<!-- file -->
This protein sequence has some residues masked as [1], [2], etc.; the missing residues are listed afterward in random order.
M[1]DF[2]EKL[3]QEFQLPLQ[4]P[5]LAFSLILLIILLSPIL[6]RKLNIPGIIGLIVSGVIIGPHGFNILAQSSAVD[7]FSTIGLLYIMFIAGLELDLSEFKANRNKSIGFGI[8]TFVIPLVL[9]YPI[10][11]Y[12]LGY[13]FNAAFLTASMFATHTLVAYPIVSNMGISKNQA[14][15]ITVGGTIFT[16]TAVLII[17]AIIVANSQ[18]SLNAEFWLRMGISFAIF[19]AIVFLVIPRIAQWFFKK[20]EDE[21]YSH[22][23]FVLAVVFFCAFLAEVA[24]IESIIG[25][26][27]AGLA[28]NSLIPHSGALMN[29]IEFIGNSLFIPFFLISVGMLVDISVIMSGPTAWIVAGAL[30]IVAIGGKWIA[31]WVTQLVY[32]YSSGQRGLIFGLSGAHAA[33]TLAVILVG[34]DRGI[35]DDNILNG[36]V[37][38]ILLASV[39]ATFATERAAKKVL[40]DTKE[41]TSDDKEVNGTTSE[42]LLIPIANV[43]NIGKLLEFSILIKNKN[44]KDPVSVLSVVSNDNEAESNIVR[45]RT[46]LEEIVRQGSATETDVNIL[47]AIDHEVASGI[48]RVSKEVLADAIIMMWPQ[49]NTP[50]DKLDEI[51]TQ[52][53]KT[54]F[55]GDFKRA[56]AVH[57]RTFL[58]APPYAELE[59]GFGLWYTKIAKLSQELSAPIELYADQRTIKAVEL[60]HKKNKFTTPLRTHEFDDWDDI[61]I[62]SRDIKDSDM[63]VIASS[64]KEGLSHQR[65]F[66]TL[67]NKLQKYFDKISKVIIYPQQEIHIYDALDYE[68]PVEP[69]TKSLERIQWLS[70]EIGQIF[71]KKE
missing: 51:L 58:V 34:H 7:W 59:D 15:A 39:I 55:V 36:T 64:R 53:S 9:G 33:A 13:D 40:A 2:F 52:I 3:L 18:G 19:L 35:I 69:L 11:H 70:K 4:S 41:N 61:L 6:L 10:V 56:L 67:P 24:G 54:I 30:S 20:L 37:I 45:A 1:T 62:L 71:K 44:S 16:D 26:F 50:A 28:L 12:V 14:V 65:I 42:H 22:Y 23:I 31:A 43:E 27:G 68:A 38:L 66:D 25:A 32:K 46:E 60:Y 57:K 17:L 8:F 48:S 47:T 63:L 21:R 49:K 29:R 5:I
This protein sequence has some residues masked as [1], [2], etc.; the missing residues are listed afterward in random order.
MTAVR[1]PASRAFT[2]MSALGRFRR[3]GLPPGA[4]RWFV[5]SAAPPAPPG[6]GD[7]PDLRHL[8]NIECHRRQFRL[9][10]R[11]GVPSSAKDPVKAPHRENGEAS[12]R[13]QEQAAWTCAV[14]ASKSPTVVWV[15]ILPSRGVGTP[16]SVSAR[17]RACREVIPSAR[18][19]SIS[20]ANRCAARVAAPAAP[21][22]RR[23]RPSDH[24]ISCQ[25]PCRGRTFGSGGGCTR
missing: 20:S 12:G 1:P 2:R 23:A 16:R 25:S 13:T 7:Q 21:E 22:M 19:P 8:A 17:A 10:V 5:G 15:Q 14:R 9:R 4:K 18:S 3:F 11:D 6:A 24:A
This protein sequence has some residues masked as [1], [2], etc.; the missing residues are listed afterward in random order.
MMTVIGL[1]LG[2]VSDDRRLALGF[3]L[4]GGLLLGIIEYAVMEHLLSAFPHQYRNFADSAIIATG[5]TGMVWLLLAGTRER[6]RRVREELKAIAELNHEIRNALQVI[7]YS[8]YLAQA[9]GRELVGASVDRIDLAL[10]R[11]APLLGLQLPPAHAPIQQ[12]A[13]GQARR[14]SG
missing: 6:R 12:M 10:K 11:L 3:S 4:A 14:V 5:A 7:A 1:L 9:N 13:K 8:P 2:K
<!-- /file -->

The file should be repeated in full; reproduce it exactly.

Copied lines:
This protein sequence has some residues masked as [1], [2], etc.; the missing residues are listed afterward in random order.
M[1]DF[2]EKL[3]QEFQLPLQ[4]P[5]LAFSLILLIILLSPIL[6]RKLNIPGIIGLIVSGVIIGPHGFNILAQSSAVD[7]FSTIGLLYIMFIAGLELDLSEFKANRNKSIGFGI[8]TFVIPLVL[9]YPI[10][11]Y[12]LGY[13]FNAAFLTASMFATHTLVAYPIVSNMGISKNQA[14][15]ITVGGTIFT[16]TAVLII[17]AIIVANSQ[18]SLNAEFWLRMGISFAIF[19]AIVFLVIPRIAQWFFKK[20]EDE[21]YSH[22][23]FVLAVVFFCAFLAEVA[24]IESIIG[25][26][27]AGLA[28]NSLIPHSGALMN[29]IEFIGNSLFIPFFLISVGMLVDISVIMSGPTAWIVAGAL[30]IVAIGGKWIA[31]WVTQLVY[32]YSSGQRGLIFGLSGAHAA[33]TLAVILVG[34]DRGI[35]DDNILNG[36]V[37][38]ILLASV[39]ATFATERAAKKVL[40]DTKE[41]TSDDKEVNGTTSE[42]LLIPIANV[43]NIGKLLEFSILIKNKN[44]KDPVSVLSVVSNDNEAESNIVR[45]RT[46]LEEIVRQGSATETDVNIL[47]AIDHEVASGI[48]RVSKEVLADAIIMMWPQ[49]NTP[50]DKLDEI[51]TQ[52][53]KT[54]F[55]GDFKRA[56]AVH[57]RTFL[58]APPYAELE[59]GFGLWYTKIAKLSQELSAPIELYADQRTIKAVEL[60]HKKNKFTTPLRTHEFDDWDDI[61]I[62]SRDIKDSDM[63]VIASS[64]KEGLSHQR[65]F[66]TL[67]NKLQKYFDKISKVIIYPQQEIHIYDALDYE[68]PVEP[69]TKSLERIQWLS[70]EIGQIF[71]KKE
missing: 51:L 58:V 34:H 7:W 59:D 15:A 39:I 55:V 36:T 64:R 53:S 9:G 33:A 13:D 40:A 2:F 52:I 3:L 18:G 19:L 35:I 69:L 11:H 70:K 4:S 41:N 61:L 6:L 10:V 56:L 67:P 24:G 54:I 30:S 20:L 37:I 45:A 1:T 62:L 71:K 44:S 16:D 26:F 50:A 28:L 12:V 14:V 65:I 42:H 22:Y 23:I 31:A 43:E 27:G 68:A 38:L 66:D 25:A 32:K 46:E 60:Y 57:K 17:L 8:F 48:S 47:T 63:L 21:R 49:K 29:R 5:I
This protein sequence has some residues masked as [1], [2], etc.; the missing residues are listed afterward in random order.
MTAVR[1]PASRAFT[2]MSALGRFRR[3]GLPPGA[4]RWFV[5]SAAPPAPPG[6]GD[7]PDLRHL[8]NIECHRRQFRL[9][10]R[11]GVPSSAKDPVKAPHRENGEAS[12]R[13]QEQAAWTCAV[14]ASKSPTVVWV[15]ILPSRGVGTP[16]SVSAR[17]RACREVIPSAR[18][19]SIS[20]ANRCAARVAAPAAP[21][22]RR[23]RPSDH[24]ISCQ[25]PCRGRTFGSGGGCTR
missing: 20:S 12:G 1:P 2:R 23:A 16:R 25:S 13:T 7:Q 21:E 22:M 19:P 8:A 17:A 10:V 5:G 15:Q 14:R 9:R 4:K 18:S 3:F 11:D 6:A 24:A
This protein sequence has some residues masked as [1], [2], etc.; the missing residues are listed afterward in random order.
MMTVIGL[1]LG[2]VSDDRRLALGF[3]L[4]GGLLLGIIEYAVMEHLLSAFPHQYRNFADSAIIATG[5]TGMVWLLLAGTRER[6]RRVREELKAIAELNHEIRNALQVI[7]YS[8]YLAQA[9]GRELVGASVDRIDLAL[10]R[11]APLLGLQLPPAHAPIQQ[12]A[13]GQARR[14]SG
missing: 6:R 12:M 10:K 11:L 3:S 4:A 14:V 5:A 7:A 1:L 9:N 13:K 8:P 2:K